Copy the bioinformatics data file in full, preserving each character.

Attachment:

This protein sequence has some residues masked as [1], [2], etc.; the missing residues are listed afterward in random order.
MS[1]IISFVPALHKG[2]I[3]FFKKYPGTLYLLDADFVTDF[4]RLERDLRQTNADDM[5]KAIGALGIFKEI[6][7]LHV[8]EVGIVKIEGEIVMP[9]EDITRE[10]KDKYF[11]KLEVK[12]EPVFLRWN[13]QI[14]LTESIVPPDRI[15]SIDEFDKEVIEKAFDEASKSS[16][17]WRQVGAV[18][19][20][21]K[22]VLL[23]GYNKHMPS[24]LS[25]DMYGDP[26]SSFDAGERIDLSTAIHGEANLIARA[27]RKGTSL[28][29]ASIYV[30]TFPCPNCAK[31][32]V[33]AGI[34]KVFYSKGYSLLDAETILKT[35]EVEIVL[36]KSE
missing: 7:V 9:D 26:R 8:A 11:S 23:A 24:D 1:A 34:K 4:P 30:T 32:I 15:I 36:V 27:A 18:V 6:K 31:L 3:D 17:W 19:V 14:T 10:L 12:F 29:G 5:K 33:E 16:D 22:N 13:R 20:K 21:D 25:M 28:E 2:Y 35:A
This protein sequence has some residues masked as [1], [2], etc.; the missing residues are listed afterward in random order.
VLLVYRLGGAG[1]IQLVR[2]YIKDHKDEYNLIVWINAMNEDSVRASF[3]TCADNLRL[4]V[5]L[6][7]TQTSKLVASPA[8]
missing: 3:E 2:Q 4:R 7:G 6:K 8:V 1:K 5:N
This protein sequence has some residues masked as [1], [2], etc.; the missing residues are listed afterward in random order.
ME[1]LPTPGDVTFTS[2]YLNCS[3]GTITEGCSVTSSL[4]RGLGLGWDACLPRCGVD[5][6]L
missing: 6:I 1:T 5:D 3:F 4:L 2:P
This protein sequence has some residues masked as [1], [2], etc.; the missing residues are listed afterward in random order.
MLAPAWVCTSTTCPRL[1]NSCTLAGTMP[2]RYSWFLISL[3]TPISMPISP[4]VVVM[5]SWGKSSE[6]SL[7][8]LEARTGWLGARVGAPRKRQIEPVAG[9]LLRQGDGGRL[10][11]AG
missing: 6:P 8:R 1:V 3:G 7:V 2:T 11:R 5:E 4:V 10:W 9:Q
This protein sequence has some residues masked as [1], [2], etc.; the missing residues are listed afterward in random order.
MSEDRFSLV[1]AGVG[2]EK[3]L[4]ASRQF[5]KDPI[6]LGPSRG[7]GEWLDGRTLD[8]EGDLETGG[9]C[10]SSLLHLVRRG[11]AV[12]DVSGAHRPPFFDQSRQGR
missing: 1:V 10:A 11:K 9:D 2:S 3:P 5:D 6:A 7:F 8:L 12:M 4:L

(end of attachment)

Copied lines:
This protein sequence has some residues masked as [1], [2], etc.; the missing residues are listed afterward in random order.
MS[1]IISFVPALHKG[2]I[3]FFKKYPGTLYLLDADFVTDF[4]RLERDLRQTNADDM[5]KAIGALGIFKEI[6][7]LHV[8]EVGIVKIEGEIVMP[9]EDITRE[10]KDKYF[11]KLEVK[12]EPVFLRWN[13]QI[14]LTESIVPPDRI[15]SIDEFDKEVIEKAFDEASKSS[16][17]WRQVGAV[18][19][20][21]K[22]VLL[23]GYNKHMPS[24]LS[25]DMYGDP[26]SSFDAGERIDLSTAIHGEANLIARA[27]RKGTSL[28][29]ASIYV[30]TFPCPNCAK[31][32]V[33]AGI[34]KVFYSKGYSLLDAETILKT[35]EVEIVL[36]KSE
missing: 7:V 9:D 26:R 8:A 11:S 23:A 24:D 1:A 34:K 4:P 30:T 32:I 15:I 36:V 27:A 18:V 6:K 31:L 3:D 17:W 19:V 14:T 10:L 12:F 29:G 5:K 33:E 16:D 22:N 13:R 20:K 21:D 25:M 28:E 2:Y 35:A
This protein sequence has some residues masked as [1], [2], etc.; the missing residues are listed afterward in random order.
VLLVYRLGGAG[1]IQLVR[2]YIKDHKDEYNLIVWINAMNEDSVRASF[3]TCADNLRL[4]V[5]L[6][7]TQTSKLVASPA[8]
missing: 3:E 2:Q 4:R 7:G 6:K 8:V 1:K 5:N
This protein sequence has some residues masked as [1], [2], etc.; the missing residues are listed afterward in random order.
ME[1]LPTPGDVTFTS[2]YLNCS[3]GTITEGCSVTSSL[4]RGLGLGWDACLPRCGVD[5][6]L
missing: 6:I 1:T 5:D 3:F 4:L 2:P
This protein sequence has some residues masked as [1], [2], etc.; the missing residues are listed afterward in random order.
MLAPAWVCTSTTCPRL[1]NSCTLAGTMP[2]RYSWFLISL[3]TPISMPISP[4]VVVM[5]SWGKSSE[6]SL[7][8]LEARTGWLGARVGAPRKRQIEPVAG[9]LLRQGDGGRL[10][11]AG
missing: 6:P 8:R 1:V 3:G 7:V 2:T 11:R 5:E 4:V 10:W 9:Q
This protein sequence has some residues masked as [1], [2], etc.; the missing residues are listed afterward in random order.
MSEDRFSLV[1]AGVG[2]EK[3]L[4]ASRQF[5]KDPI[6]LGPSRG[7]GEWLDGRTLD[8]EGDLETGG[9]C[10]SSLLHLVRRG[11]AV[12]DVSGAHRPPFFDQSRQGR
missing: 1:V 10:A 11:K 9:D 2:S 3:P 5:D 6:A 7:F 8:L 12:M 4:L